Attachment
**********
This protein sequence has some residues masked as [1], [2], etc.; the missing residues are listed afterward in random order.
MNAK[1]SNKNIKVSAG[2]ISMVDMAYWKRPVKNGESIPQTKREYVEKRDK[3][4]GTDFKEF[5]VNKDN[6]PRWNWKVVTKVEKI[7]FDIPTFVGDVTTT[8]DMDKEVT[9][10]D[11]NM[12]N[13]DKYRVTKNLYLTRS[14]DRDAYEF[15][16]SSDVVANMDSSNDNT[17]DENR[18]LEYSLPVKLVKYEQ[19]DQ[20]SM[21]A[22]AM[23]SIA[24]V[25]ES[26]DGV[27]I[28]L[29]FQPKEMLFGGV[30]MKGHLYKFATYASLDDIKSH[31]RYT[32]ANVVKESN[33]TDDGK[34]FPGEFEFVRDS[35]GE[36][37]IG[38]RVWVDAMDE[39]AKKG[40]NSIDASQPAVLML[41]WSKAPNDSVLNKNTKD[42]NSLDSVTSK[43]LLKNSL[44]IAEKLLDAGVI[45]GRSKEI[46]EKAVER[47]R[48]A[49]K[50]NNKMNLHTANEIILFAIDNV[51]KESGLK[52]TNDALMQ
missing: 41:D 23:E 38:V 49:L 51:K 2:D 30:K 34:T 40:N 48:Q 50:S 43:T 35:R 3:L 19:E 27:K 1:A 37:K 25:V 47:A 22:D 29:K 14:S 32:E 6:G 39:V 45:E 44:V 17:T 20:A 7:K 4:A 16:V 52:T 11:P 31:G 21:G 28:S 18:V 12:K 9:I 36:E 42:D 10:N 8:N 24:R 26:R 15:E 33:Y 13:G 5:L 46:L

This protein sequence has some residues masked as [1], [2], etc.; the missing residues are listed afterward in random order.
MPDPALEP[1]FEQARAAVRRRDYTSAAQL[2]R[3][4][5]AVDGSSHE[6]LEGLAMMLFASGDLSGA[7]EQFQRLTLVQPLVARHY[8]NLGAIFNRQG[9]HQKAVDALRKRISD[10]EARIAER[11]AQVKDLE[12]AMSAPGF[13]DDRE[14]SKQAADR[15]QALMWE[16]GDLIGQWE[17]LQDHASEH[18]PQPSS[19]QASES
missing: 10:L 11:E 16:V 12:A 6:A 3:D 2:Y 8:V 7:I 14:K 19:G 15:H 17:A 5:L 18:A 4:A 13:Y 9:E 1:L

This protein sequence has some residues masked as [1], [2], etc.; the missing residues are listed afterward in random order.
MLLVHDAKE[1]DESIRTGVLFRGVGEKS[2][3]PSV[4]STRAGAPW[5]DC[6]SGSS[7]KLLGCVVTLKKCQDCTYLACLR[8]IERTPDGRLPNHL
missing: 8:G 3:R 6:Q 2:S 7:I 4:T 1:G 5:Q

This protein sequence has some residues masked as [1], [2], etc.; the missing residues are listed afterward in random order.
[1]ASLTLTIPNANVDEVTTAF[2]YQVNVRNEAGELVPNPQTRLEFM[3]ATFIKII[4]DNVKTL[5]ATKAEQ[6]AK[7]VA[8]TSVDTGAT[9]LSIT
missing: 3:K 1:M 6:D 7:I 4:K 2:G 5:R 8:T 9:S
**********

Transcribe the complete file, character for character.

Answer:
This protein sequence has some residues masked as [1], [2], etc.; the missing residues are listed afterward in random order.
MNAK[1]SNKNIKVSAG[2]ISMVDMAYWKRPVKNGESIPQTKREYVEKRDK[3][4]GTDFKEF[5]VNKDN[6]PRWNWKVVTKVEKI[7]FDIPTFVGDVTTT[8]DMDKEVT[9][10]D[11]NM[12]N[13]DKYRVTKNLYLTRS[14]DRDAYEF[15][16]SSDVVANMDSSNDNT[17]DENR[18]LEYSLPVKLVKYEQ[19]DQ[20]SM[21]A[22]AM[23]SIA[24]V[25]ES[26]DGV[27]I[28]L[29]FQPKEMLFGGV[30]MKGHLYKFATYASLDDIKSH[31]RYT[32]ANVVKESN[33]TDDGK[34]FPGEFEFVRDS[35]GE[36][37]IG[38]RVWVDAMDE[39]AKKG[40]NSIDASQPAVLML[41]WSKAPNDSVLNKNTKD[42]NSLDSVTSK[43]LLKNSL[44]IAEKLLDAGVI[45]GRSKEI[46]EKAVER[47]R[48]A[49]K[50]NNKMNLHTANEIILFAIDNV[51]KESGLK[52]TNDALMQ
missing: 41:D 23:E 38:V 49:L 51:K 2:D 30:K 34:T 40:N 48:Q 50:S 43:T 35:R 3:L 19:E 27:K 1:A 37:K 25:V 47:A 22:D 29:K 14:S 32:E 6:G 39:V 45:E 44:V 17:T 20:A 7:K 4:A 16:V 52:T 11:P 31:G 21:G 28:S 18:V 12:K 9:I 36:E 42:D 10:N 8:N 24:R 26:R 15:E 33:Y 13:G 5:L 46:L

This protein sequence has some residues masked as [1], [2], etc.; the missing residues are listed afterward in random order.
MPDPALEP[1]FEQARAAVRRRDYTSAAQL[2]R[3][4][5]AVDGSSHE[6]LEGLAMMLFASGDLSGA[7]EQFQRLTLVQPLVARHY[8]NLGAIFNRQG[9]HQKAVDALRKRISD[10]EARIAER[11]AQVKDLE[12]AMSAPGF[13]DDRE[14]SKQAADR[15]QALMWE[16]GDLIGQWE[17]LQDHASEH[18]PQPSS[19]QASES
missing: 10:L 11:E 16:V 12:A 6:A 3:D 2:Y 8:V 7:I 14:K 19:G 15:H 17:A 5:L 18:A 4:A 13:Y 9:E 1:L

This protein sequence has some residues masked as [1], [2], etc.; the missing residues are listed afterward in random order.
MLLVHDAKE[1]DESIRTGVLFRGVGEKS[2][3]PSV[4]STRAGAPW[5]DC[6]SGSS[7]KLLGCVVTLKKCQDCTYLACLR[8]IERTPDGRLPNHL
missing: 8:G 3:R 6:Q 2:S 7:I 4:T 1:G 5:Q

This protein sequence has some residues masked as [1], [2], etc.; the missing residues are listed afterward in random order.
[1]ASLTLTIPNANVDEVTTAF[2]YQVNVRNEAGELVPNPQTRLEFM[3]ATFIKII[4]DNVKTL[5]ATKAEQ[6]AK[7]VA[8]TSVDTGAT[9]LSIT
missing: 3:K 1:M 6:D 7:I 4:K 2:G 5:R 8:T 9:S